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Maternal cardiac arrest following high neuraxial block

Authors:

Samadara Manel Kumari Weerasuriya ,

GB
About Samadara
Staff grade anaesthetist,Anaesthetic Department,Princess Royal University Hospital,King's College Hospital, London.
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R Addison,

GB
About R
Consultant, Anaesthetic Department,Princess Royal University Hospital,King's College Hospital, London.
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P Sri Ganeshan

GB
About P
Consultant, Anaesthetic Department,Princess Royal University Hospital,King's College Hospital, London.
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Abstract

Introduction

Maternal cardiac arrest is one of the most dreadful experience for patient and anaesthetist. Prompt and vigilant management including perimortem caesarean delivery (PMPD) contributes to maternal and foetal wellbeing. We present an Obstetric case report of maternal cardiac arrest following high neuraxial blockade.

Case Report

33 year old primigravida, ASA 2 in established labour had an epidural catheter insertion for labour analgesia .It was straight forward, first attempt procedure with no evidence of dural puncture-confirmed by siphoning test and negative aspiration test. Six hours later she needed to undergo emergency caesarean section and the epidural was topped up in the theatre with 0.5% levo-bupivacaine and 2% lignocaine(total of 20ml). Soon afterwards, she complained of difficulty in breathing and showed absence of hand grip and loss of cold sensation to ethyl alcohol below the clavicle. Anaesthetist declared it as a high block,  immediately called for help and prepared for intubation. Within seconds, she became cyanosed and emergency management was commenced. Airway was secured, though with difficulty, CPR commenced quickly. As the event was related to local anaesthetic administration, intralipid also was given. In parallel, obstetric team commenced PDPM immediately and in 2 minutes to the event, delivered a live, non-asphyxiated baby who cried at birth. After further 2 minutes of CPR maternal cardiac output regained. Since then, the patient’s monitored parameters were stable and no inotropes/ vasopressors were required .At the end of the surgery, patient was able to maintain spontaneous breathing. While decisions were made to admit her to the ICU, she was extubated awake. Amazingly, she was conscious, oriented and was talking appropriately and was pain free.(Neuraxial block had decent though still working).She spent few hours in the ICU under close monitoring and returned to the Obstetric unit. Later discussions revealed that she remembered only the last few words before losing the cardiac output and there was no awareness. After two days, she presented with severe headache which was successfully treated with epidural blood patch for Post Dural Puncture Headache (PDPH).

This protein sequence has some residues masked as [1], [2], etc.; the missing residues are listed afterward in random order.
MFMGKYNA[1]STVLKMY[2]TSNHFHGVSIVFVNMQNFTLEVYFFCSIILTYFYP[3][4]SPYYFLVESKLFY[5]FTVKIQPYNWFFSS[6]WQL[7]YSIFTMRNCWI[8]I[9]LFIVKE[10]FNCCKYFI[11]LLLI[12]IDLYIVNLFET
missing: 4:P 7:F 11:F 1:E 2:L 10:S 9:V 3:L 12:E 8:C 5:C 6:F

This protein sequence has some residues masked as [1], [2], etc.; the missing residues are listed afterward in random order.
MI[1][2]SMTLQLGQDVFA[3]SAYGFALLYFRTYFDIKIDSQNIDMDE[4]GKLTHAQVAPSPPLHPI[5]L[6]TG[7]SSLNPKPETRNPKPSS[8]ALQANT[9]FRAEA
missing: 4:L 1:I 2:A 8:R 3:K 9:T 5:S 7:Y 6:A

Discussion

Subdural migration of extradural catheter is a recognized complication. In some studies it was confirmed by radiological evidence. Though this was not done on our patient, the clinical picture, rapidity of block onset and later presentation with PDPH favour the diagnosis. It is possible even some local anaesthetic was washed into the intrathecal compartment through unrecognised accidental dural puncture. This case highlights

DOI: http://dx.doi.org/10.4038/slja.v22i2.6687

How to Cite: Weerasuriya, S.M.K., Addison, R. & Sri Ganeshan, P., (2014). Maternal cardiac arrest following high neuraxial block. Sri Lankan Journal of Anaesthesiology. 22(2), pp.67–68. DOI: http://doi.org/10.4038/slja.v22i2.6687
Published on 27 Jun 2014.
Peer Reviewed

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